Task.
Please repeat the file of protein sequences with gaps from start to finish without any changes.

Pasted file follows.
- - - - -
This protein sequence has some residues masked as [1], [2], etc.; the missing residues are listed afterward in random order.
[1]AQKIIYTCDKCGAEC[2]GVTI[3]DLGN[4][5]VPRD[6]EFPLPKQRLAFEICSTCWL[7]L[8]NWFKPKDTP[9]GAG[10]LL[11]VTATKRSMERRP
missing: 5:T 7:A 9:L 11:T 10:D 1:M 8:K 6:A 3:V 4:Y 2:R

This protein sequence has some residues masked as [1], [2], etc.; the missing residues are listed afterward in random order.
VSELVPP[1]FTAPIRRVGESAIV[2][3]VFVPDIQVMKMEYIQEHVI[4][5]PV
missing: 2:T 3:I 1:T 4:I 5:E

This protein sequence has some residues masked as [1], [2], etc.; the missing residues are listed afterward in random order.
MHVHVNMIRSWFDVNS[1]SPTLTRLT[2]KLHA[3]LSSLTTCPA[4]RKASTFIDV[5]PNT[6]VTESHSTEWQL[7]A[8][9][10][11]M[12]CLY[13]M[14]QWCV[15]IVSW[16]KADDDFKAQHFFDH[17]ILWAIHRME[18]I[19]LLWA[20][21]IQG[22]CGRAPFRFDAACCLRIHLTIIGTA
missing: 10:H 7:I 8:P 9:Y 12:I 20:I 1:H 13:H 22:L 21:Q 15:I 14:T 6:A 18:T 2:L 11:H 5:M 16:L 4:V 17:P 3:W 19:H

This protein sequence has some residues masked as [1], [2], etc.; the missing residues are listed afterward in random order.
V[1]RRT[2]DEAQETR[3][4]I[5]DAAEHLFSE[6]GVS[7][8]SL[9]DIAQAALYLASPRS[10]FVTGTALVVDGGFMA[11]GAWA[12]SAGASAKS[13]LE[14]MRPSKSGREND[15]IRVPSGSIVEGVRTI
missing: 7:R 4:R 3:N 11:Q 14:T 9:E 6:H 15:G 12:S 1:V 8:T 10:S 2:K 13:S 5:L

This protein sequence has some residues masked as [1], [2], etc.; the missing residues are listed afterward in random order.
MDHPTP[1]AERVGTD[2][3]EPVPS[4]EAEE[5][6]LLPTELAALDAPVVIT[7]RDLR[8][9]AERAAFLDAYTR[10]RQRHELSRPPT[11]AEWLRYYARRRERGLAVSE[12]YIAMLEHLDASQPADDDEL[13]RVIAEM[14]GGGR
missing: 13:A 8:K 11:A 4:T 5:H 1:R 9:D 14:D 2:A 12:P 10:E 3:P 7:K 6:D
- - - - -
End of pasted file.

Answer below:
This protein sequence has some residues masked as [1], [2], etc.; the missing residues are listed afterward in random order.
[1]AQKIIYTCDKCGAEC[2]GVTI[3]DLGN[4][5]VPRD[6]EFPLPKQRLAFEICSTCWL[7]L[8]NWFKPKDTP[9]GAG[10]LL[11]VTATKRSMERRP
missing: 5:T 7:A 9:L 11:T 10:D 1:M 8:K 6:A 3:V 4:Y 2:R

This protein sequence has some residues masked as [1], [2], etc.; the missing residues are listed afterward in random order.
VSELVPP[1]FTAPIRRVGESAIV[2][3]VFVPDIQVMKMEYIQEHVI[4][5]PV
missing: 2:T 3:I 1:T 4:I 5:E

This protein sequence has some residues masked as [1], [2], etc.; the missing residues are listed afterward in random order.
MHVHVNMIRSWFDVNS[1]SPTLTRLT[2]KLHA[3]LSSLTTCPA[4]RKASTFIDV[5]PNT[6]VTESHSTEWQL[7]A[8][9][10][11]M[12]CLY[13]M[14]QWCV[15]IVSW[16]KADDDFKAQHFFDH[17]ILWAIHRME[18]I[19]LLWA[20][21]IQG[22]CGRAPFRFDAACCLRIHLTIIGTA
missing: 10:H 7:I 8:P 9:Y 12:I 20:I 1:H 13:H 22:L 21:Q 15:I 14:T 6:A 18:T 2:L 11:H 5:M 16:L 4:V 17:P 3:W 19:H

This protein sequence has some residues masked as [1], [2], etc.; the missing residues are listed afterward in random order.
V[1]RRT[2]DEAQETR[3][4]I[5]DAAEHLFSE[6]GVS[7][8]SL[9]DIAQAALYLASPRS[10]FVTGTALVVDGGFMA[11]GAWA[12]SAGASAKS[13]LE[14]MRPSKSGREND[15]IRVPSGSIVEGVRTI
missing: 7:R 4:R 3:N 11:Q 14:T 9:E 6:H 15:G 12:S 1:V 8:T 10:S 2:K 13:S 5:L

This protein sequence has some residues masked as [1], [2], etc.; the missing residues are listed afterward in random order.
MDHPTP[1]AERVGTD[2][3]EPVPS[4]EAEE[5][6]LLPTELAALDAPVVIT[7]RDLR[8][9]AERAAFLDAYTR[10]RQRHELSRPPT[11]AEWLRYYARRRERGLAVSE[12]YIAMLEHLDASQPADDDEL[13]RVIAEM[14]GGGR
missing: 13:A 8:K 11:A 4:T 5:H 1:R 9:D 14:D 2:A 12:P 10:E 3:P 7:K 6:D